On awards (3) Aga Khan Awards for Architecture

Appartments in Tehran, candidate project to the 2013 cycle

I once heard a sentence from an Architecture historian on how difficult it was to define architectural modernity from an Islamic or Arabic viewpoint (I know both terms represent different things, but for what he meant any of them could be used). He said it was still open to debate how an Islamic or Arabic rail station should look like.

In 1977 the Aga Khan, supreme religious leader of the Ismailites, set up an architectural award for projects that could deliver positive results for Islamic societies. The Aga Khan as a character is far from current western stereotypes: he is a monarch without land, spiritual leader for a part of the Islam, living in the west. The aesthetics awarded in this case are quite far from tradition; however, it would be difficult to say what tradition is, as the Islamic world encompasses such a wide array of territories and peoples, with the subsequent array of architectural traditions.

The award is held every three years, and the last edition was that of 2013. The list of awarded architects is not restricted to Muslims, taking into account the names, sometimes well known in the west. There is an Islamic cemetery in the Austrian Alps, a road and public transit project in Rabat- Salé (Morocco), a rehabilitation in Tabriz (Iran), interventions on an historical  city core in Palestine and a heart surgery clinic in Khartoum (Sudan).

I have followed for some years (from a distance…) the results of the awards, and noticed that they encompass a wide geographical variety, addressing contemporary architectural models, without a pre-defined aesthetical framework. I could even say that they seem quality architectures, although I do not know the places in which they sit; and Salé (Morocco) is not Salem (Massachussetts).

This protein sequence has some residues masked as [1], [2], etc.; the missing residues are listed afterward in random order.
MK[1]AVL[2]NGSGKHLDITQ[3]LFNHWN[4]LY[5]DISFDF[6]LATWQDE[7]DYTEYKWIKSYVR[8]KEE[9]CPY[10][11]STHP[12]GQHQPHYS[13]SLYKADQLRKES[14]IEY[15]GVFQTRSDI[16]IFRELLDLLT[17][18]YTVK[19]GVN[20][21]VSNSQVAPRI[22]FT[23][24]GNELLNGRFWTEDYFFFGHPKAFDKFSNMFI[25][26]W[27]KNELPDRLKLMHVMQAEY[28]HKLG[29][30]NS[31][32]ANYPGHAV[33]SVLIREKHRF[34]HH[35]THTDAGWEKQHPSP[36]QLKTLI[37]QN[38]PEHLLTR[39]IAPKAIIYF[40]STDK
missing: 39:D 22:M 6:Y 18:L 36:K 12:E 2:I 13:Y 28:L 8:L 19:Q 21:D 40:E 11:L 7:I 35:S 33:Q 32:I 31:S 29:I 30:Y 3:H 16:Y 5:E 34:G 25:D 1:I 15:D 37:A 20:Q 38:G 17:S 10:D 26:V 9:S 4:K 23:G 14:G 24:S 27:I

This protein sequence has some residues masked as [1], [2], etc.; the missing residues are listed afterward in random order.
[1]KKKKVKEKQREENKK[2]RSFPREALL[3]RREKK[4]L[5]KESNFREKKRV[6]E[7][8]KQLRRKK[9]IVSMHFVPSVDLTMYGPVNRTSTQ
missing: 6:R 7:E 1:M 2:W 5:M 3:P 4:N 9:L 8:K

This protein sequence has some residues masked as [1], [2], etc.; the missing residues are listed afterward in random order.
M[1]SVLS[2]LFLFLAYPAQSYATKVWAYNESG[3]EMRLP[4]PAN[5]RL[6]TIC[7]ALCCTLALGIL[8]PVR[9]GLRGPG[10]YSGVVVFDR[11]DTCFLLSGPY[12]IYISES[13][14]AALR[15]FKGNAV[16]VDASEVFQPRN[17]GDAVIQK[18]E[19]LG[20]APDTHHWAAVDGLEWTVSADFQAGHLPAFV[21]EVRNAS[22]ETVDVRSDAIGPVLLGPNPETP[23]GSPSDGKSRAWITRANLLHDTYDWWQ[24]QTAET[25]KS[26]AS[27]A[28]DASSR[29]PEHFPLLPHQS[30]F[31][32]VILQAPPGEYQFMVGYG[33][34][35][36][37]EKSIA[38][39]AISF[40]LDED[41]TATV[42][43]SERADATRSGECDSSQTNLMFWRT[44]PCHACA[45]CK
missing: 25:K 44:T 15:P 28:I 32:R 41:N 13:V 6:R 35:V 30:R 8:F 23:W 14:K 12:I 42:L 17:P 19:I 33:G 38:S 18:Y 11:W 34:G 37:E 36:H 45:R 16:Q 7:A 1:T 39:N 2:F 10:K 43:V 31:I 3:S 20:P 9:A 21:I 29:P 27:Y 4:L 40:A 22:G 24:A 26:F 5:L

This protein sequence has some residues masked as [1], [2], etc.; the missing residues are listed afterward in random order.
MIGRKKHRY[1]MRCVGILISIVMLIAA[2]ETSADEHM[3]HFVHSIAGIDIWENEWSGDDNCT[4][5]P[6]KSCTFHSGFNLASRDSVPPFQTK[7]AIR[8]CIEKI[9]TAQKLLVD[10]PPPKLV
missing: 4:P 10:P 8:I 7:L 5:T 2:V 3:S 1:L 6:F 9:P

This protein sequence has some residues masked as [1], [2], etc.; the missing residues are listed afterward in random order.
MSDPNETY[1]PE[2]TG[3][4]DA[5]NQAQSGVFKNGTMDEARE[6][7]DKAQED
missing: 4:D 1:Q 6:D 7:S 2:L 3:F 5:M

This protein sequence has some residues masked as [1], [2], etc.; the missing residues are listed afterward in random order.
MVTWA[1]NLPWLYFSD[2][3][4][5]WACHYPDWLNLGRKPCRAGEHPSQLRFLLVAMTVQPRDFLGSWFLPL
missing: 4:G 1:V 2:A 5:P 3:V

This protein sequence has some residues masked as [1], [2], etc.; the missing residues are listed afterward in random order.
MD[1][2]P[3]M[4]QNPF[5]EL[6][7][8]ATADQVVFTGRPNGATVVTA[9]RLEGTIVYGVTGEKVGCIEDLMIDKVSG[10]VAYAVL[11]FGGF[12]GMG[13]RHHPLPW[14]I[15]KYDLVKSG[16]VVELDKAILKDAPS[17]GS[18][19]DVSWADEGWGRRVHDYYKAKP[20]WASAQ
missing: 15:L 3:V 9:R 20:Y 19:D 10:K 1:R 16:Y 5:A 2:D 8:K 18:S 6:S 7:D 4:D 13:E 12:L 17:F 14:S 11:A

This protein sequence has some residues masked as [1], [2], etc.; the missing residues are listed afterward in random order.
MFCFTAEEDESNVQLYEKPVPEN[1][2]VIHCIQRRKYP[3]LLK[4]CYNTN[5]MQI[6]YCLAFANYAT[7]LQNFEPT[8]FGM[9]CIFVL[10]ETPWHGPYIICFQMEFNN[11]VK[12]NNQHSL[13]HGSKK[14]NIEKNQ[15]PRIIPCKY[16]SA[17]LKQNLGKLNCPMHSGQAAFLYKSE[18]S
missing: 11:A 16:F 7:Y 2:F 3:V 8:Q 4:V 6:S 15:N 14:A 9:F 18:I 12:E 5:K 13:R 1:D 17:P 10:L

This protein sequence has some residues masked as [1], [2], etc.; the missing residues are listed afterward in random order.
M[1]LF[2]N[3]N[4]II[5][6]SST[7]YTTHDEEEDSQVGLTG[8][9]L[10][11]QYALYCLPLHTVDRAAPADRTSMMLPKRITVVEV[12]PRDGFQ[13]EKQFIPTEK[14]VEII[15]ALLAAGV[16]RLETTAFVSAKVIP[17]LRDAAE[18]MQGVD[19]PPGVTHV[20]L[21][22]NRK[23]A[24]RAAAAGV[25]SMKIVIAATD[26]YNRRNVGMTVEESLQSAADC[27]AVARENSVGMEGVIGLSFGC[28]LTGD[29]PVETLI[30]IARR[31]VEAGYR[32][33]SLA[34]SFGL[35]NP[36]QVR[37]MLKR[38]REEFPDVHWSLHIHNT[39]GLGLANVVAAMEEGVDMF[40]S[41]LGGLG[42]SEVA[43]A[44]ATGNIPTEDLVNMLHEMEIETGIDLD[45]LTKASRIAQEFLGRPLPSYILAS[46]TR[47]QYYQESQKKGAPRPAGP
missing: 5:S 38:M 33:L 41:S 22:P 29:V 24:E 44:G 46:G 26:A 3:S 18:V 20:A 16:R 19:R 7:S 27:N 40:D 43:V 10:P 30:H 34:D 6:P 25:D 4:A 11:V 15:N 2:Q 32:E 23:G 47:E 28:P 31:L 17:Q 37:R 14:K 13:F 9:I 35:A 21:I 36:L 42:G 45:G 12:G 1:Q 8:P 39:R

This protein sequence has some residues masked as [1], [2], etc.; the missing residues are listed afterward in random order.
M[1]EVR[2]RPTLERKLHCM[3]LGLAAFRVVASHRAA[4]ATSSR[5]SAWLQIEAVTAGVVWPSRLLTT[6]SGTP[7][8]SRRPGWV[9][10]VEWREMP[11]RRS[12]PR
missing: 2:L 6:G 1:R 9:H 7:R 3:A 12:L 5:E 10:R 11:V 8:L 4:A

In fact I still wonder why an Arab or Islamic rail station should be that different from an European or Christian one… as the later are quite diverse. The idea of a culture that is not a general frame of reference, but rather a rigid set of rules, has always seemed difficult to me.

Proyecto Madrid Centro awarded at VIII BIAU

The Proyecto Madrid Centro (Strategic Project for the Urban Core of Madrid) has been awarded at the eight Ibero-american Architecture and Urbanism Biennale (VIII BIAU) in the category for applied research.

The BIAU is led by the Infrastructure and Urban Development Ministry of the Spanish Government through its General Direction for Architecture, Housing and Land, awarding every two years innovative projects in the 22 countries composing the Ibero-american space, including Spanish and Portuguese speaking Americas and Spain and Portugal.

The proposal establishes a detailed diagnosis of the present condition of the urban core of Madrid to define a strategic vision aimed to guide its evolution towards a more sustainable urban development model. Substituting an expansive growth model with one set to recycle existing urban tissues, taking into account the complexity and potential of the existing city, is the declared goal. In an urban space of 50 sq km with a population of 1,07 million, included into the M30 orbital freeway, that in 2008 has about the same population as in 1940, the central issue is the meaning of urban centrality.

The consultant team has been directed by José María Ezquiaga, Juan Herreros and Salvador Pérez Arroyo, with a highly qualified group of specialists addressing different issues. I have been honored to work in the team coordination and defining proposals.

Link to the project in the municipal site of Madrid

Additional details about the project in next posts.